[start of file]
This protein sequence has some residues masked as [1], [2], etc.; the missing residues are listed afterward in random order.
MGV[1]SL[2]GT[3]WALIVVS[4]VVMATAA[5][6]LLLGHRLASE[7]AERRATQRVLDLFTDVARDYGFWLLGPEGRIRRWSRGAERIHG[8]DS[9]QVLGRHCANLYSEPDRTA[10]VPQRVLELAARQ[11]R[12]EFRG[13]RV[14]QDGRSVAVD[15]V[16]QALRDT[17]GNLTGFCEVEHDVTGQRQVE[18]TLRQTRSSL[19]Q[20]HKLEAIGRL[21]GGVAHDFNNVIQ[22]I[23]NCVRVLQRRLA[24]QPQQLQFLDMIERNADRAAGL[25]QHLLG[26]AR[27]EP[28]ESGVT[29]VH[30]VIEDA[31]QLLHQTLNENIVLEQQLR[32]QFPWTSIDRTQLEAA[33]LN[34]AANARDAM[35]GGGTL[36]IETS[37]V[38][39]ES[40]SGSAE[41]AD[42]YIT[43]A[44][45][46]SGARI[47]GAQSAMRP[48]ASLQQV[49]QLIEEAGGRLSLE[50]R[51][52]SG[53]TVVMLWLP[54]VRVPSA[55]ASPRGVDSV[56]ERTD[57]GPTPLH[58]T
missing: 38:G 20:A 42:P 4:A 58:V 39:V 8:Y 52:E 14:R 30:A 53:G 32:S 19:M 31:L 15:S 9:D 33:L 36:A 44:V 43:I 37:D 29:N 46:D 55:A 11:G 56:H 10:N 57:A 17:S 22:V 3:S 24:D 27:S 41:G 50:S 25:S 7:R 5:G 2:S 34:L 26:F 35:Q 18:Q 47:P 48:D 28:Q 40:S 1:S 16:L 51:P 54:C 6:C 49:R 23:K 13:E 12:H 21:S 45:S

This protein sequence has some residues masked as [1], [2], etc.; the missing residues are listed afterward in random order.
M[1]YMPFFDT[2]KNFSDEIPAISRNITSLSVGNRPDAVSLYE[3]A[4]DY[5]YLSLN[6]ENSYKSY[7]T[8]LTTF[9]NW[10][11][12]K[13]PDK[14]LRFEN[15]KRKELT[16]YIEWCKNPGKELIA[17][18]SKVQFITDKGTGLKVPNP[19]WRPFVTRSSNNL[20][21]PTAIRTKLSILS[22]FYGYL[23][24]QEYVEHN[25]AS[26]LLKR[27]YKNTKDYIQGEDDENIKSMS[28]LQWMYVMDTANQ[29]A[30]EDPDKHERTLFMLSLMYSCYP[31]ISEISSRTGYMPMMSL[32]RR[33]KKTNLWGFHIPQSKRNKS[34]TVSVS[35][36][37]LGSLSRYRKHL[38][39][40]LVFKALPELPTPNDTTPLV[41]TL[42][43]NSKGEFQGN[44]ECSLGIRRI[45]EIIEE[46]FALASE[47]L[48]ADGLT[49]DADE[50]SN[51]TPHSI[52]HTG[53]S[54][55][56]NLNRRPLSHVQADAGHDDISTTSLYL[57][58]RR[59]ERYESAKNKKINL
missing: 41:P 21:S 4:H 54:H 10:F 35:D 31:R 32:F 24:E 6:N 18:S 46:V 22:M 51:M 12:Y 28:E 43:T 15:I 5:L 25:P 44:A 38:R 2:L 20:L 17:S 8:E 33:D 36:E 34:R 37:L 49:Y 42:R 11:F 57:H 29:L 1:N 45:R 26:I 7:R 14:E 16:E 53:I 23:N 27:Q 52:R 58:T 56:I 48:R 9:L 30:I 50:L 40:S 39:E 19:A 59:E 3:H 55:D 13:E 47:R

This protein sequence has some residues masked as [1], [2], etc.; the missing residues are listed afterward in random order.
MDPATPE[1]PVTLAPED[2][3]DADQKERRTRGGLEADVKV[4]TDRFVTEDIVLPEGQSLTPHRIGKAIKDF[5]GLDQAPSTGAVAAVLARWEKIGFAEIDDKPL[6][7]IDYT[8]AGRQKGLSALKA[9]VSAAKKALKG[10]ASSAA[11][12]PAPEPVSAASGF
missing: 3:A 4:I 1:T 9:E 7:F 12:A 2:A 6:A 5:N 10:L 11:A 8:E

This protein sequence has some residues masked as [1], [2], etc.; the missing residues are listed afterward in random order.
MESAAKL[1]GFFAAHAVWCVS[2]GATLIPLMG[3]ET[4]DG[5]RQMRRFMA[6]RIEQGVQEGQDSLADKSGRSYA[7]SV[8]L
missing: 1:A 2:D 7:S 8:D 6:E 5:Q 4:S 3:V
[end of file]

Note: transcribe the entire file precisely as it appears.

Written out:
This protein sequence has some residues masked as [1], [2], etc.; the missing residues are listed afterward in random order.
MGV[1]SL[2]GT[3]WALIVVS[4]VVMATAA[5][6]LLLGHRLASE[7]AERRATQRVLDLFTDVARDYGFWLLGPEGRIRRWSRGAERIHG[8]DS[9]QVLGRHCANLYSEPDRTA[10]VPQRVLELAARQ[11]R[12]EFRG[13]RV[14]QDGRSVAVD[15]V[16]QALRDT[17]GNLTGFCEVEHDVTGQRQVE[18]TLRQTRSSL[19]Q[20]HKLEAIGRL[21]GGVAHDFNNVIQ[22]I[23]NCVRVLQRRLA[24]QPQQLQFLDMIERNADRAAGL[25]QHLLG[26]AR[27]EP[28]ESGVT[29]VH[30]VIEDA[31]QLLHQTLNENIVLEQQLR[32]QFPWTSIDRTQLEAA[33]LN[34]AANARDAM[35]GGGTL[36]IETS[37]V[38][39]ES[40]SGSAE[41]AD[42]YIT[43]A[44][45][46]SGARI[47]GAQSAMRP[48]ASLQQV[49]QLIEEAGGRLSLE[50]R[51][52]SG[53]TVVMLWLP[54]VRVPSA[55]ASPRGVDSV[56]ERTD[57]GPTPLH[58]T
missing: 38:G 20:A 42:P 4:A 58:V 39:V 8:Y 52:E 14:R 30:A 53:G 32:S 19:M 31:L 15:S 9:D 33:L 36:A 44:V 43:I 37:D 29:N 46:D 55:A 11:G 56:H 10:N 57:A 17:S 22:V 3:S 24:D 27:S 41:G 50:S 25:S 7:R 5:G 2:S 34:L 26:F 35:Q 18:Q 47:P 48:D 28:Q 40:S 1:S 16:L 51:P 54:C 6:C 49:R 23:K 13:E 12:H 21:S 45:S

This protein sequence has some residues masked as [1], [2], etc.; the missing residues are listed afterward in random order.
M[1]YMPFFDT[2]KNFSDEIPAISRNITSLSVGNRPDAVSLYE[3]A[4]DY[5]YLSLN[6]ENSYKSY[7]T[8]LTTF[9]NW[10][11][12]K[13]PDK[14]LRFEN[15]KRKELT[16]YIEWCKNPGKELIA[17][18]SKVQFITDKGTGLKVPNP[19]WRPFVTRSSNNL[20][21]PTAIRTKLSILS[22]FYGYL[23][24]QEYVEHN[25]AS[26]LLKR[27]YKNTKDYIQGEDDENIKSMS[28]LQWMYVMDTANQ[29]A[30]EDPDKHERTLFMLSLMYSCYP[31]ISEISSRTGYMPMMSL[32]RR[33]KKTNLWGFHIPQSKRNKS[34]TVSVS[35][36][37]LGSLSRYRKHL[38][39][40]LVFKALPELPTPNDTTPLV[41]TL[42][43]NSKGEFQGN[44]ECSLGIRRI[45]EIIEE[46]FALASE[47]L[48]ADGLT[49]DADE[50]SN[51]TPHSI[52]HTG[53]S[54][55][56]NLNRRPLSHVQADAGHDDISTTSLYL[57][58]RR[59]ERYESAKNKKINL
missing: 41:P 21:S 4:H 54:H 10:F 35:D 31:R 32:F 24:E 6:N 18:S 46:V 22:M 51:M 12:Y 28:E 43:T 15:I 5:L 25:P 44:A 38:R 2:L 20:L 17:S 8:E 33:D 36:E 34:R 37:L 49:Y 42:R 11:F 57:H 29:L 1:N 45:R 26:I 7:R 14:E 16:E 53:I 23:N 27:Q 52:R 58:T 56:I 48:R 9:L 30:I 50:L 40:S 39:E 19:A 59:E 3:H 55:D 13:E 47:R

This protein sequence has some residues masked as [1], [2], etc.; the missing residues are listed afterward in random order.
MDPATPE[1]PVTLAPED[2][3]DADQKERRTRGGLEADVKV[4]TDRFVTEDIVLPEGQSLTPHRIGKAIKDF[5]GLDQAPSTGAVAAVLARWEKIGFAEIDDKPL[6][7]IDYT[8]AGRQKGLSALKA[9]VSAAKKALKG[10]ASSAA[11][12]PAPEPVSAASGF
missing: 3:A 4:I 1:T 9:E 7:F 12:A 2:A 6:A 5:N 10:L 11:A 8:E

This protein sequence has some residues masked as [1], [2], etc.; the missing residues are listed afterward in random order.
MESAAKL[1]GFFAAHAVWCVS[2]GATLIPLMG[3]ET[4]DG[5]RQMRRFMA[6]RIEQGVQEGQDSLADKSGRSYA[7]SV[8]L
missing: 1:A 2:D 7:S 8:D 6:E 5:Q 4:S 3:V